Today’s sky is blue and cold as a block of ice, but bright and sunny—which is welcome this time of year. The birds seem to welcome it, too, all the finches and nuthatches and chickadees flitting back and forth in the sunshine from the feeder to the low branches of the nearby trees.
The light is gaining now for certain. From the solstice’s darkness, we have gained over an hour of daylight, adding minutes each day and accelerating all the while. Winter is far from over, to be sure, but the world is rising toward spring, even beneath the snow. Each day the farm’s slack coils tighten, getting ready to spring come May.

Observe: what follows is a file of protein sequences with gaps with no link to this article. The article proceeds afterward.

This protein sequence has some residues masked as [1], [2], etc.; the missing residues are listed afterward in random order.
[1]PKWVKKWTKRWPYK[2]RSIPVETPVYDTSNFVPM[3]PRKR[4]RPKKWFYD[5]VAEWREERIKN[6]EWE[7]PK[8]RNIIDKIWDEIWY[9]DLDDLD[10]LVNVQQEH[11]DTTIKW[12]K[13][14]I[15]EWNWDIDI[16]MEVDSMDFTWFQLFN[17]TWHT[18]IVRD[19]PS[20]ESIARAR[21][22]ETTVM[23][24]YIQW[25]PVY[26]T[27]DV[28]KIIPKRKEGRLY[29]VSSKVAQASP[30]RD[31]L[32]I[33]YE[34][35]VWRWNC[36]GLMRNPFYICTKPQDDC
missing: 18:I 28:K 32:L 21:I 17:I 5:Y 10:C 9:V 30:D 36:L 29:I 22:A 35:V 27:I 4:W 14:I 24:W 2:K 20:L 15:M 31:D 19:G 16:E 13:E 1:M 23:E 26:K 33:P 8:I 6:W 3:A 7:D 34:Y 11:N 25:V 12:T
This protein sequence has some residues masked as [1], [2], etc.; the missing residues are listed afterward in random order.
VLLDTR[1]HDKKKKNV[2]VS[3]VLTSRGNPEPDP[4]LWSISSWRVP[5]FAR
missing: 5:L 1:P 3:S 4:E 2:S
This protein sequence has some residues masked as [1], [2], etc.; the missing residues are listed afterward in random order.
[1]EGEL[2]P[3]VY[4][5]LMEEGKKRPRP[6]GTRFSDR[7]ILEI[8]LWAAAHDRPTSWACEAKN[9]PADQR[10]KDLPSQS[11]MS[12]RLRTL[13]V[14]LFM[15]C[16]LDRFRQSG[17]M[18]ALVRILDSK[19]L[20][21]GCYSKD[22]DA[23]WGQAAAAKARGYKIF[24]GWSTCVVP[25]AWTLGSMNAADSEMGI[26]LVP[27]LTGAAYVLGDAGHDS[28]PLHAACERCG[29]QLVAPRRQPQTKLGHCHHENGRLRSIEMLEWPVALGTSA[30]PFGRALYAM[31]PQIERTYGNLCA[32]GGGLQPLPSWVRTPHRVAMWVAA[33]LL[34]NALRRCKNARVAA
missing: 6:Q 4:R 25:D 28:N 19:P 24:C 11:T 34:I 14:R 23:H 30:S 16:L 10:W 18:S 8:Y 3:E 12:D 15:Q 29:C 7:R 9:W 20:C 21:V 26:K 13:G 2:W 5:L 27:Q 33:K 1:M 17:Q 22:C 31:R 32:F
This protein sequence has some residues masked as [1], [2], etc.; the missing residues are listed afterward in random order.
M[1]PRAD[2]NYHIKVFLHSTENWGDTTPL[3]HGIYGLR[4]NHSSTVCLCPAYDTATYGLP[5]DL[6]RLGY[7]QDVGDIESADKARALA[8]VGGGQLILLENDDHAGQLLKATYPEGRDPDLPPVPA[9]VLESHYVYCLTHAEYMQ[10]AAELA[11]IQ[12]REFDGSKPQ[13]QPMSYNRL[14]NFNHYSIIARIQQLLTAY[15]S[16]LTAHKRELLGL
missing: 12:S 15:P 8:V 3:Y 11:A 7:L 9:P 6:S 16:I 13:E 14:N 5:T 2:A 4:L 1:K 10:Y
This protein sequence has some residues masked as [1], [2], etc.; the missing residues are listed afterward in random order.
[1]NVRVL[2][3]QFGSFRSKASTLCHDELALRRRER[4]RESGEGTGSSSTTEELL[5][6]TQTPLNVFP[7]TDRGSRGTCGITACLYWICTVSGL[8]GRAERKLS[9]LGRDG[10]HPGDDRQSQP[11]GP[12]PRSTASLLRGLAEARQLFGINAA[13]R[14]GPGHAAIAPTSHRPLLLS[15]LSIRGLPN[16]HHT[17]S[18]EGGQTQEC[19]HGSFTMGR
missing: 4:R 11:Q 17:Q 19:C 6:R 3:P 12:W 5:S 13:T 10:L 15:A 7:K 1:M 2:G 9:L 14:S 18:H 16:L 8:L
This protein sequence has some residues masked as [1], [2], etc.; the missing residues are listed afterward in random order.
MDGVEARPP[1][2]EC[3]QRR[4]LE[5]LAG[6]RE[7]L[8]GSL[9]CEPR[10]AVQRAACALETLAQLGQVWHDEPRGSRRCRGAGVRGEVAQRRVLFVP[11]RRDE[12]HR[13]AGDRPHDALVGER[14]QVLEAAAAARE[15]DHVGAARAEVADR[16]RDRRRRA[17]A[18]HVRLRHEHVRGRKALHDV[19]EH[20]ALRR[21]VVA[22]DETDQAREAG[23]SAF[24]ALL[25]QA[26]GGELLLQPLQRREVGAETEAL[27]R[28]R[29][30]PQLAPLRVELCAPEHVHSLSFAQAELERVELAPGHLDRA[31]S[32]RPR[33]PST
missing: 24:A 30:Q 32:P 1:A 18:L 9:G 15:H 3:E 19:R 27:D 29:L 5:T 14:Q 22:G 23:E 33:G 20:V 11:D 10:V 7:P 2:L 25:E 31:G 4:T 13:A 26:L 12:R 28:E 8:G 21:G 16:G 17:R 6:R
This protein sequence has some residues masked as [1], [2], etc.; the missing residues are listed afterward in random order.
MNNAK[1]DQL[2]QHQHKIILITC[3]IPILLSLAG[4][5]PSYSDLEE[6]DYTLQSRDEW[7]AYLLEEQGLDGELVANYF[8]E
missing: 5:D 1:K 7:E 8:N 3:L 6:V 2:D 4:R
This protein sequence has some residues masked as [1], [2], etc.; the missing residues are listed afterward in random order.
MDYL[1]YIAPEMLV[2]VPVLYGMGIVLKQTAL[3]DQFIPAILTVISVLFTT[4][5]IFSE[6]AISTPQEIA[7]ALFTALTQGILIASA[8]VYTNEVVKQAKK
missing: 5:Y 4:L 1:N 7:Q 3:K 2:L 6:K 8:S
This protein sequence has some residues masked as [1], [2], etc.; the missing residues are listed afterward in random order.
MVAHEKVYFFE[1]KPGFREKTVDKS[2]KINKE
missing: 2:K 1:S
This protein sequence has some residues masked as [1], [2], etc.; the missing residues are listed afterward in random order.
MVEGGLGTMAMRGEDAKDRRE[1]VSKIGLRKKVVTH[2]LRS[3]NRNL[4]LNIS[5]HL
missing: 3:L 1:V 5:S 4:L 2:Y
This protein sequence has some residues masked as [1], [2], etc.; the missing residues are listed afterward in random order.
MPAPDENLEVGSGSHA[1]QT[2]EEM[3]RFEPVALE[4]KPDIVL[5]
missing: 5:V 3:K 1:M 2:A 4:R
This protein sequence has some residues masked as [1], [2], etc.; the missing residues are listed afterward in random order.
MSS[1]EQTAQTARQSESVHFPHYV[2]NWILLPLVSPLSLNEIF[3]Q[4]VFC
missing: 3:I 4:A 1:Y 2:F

As we should expect. Today we stand at the late-winter cross-quarter day, the midpoint between winter solstice and spring equinox and an inflection point in the farming year.
Now is when I shake off my bear-like sleepiness and begin to feel the year’s ascent. When I take the dreams of midwinter and shape them into actual plans and drawings, numbers and maps, spreadsheets and lists. I make ready to welcome the new season, as one welcomes an old friend.
I cherish this deep rhythm of the farming year, how the season begins in dormancy, then kindles, grows, and yields abundance, then becomes exhausted, dies down, and returns to dormancy. I love how the nature and intensity of work changes along with those movements, and how it all is tuned to the music of the earth and synchronized to the cycle of the sun. It is all a great gift, which we begin to receive this day.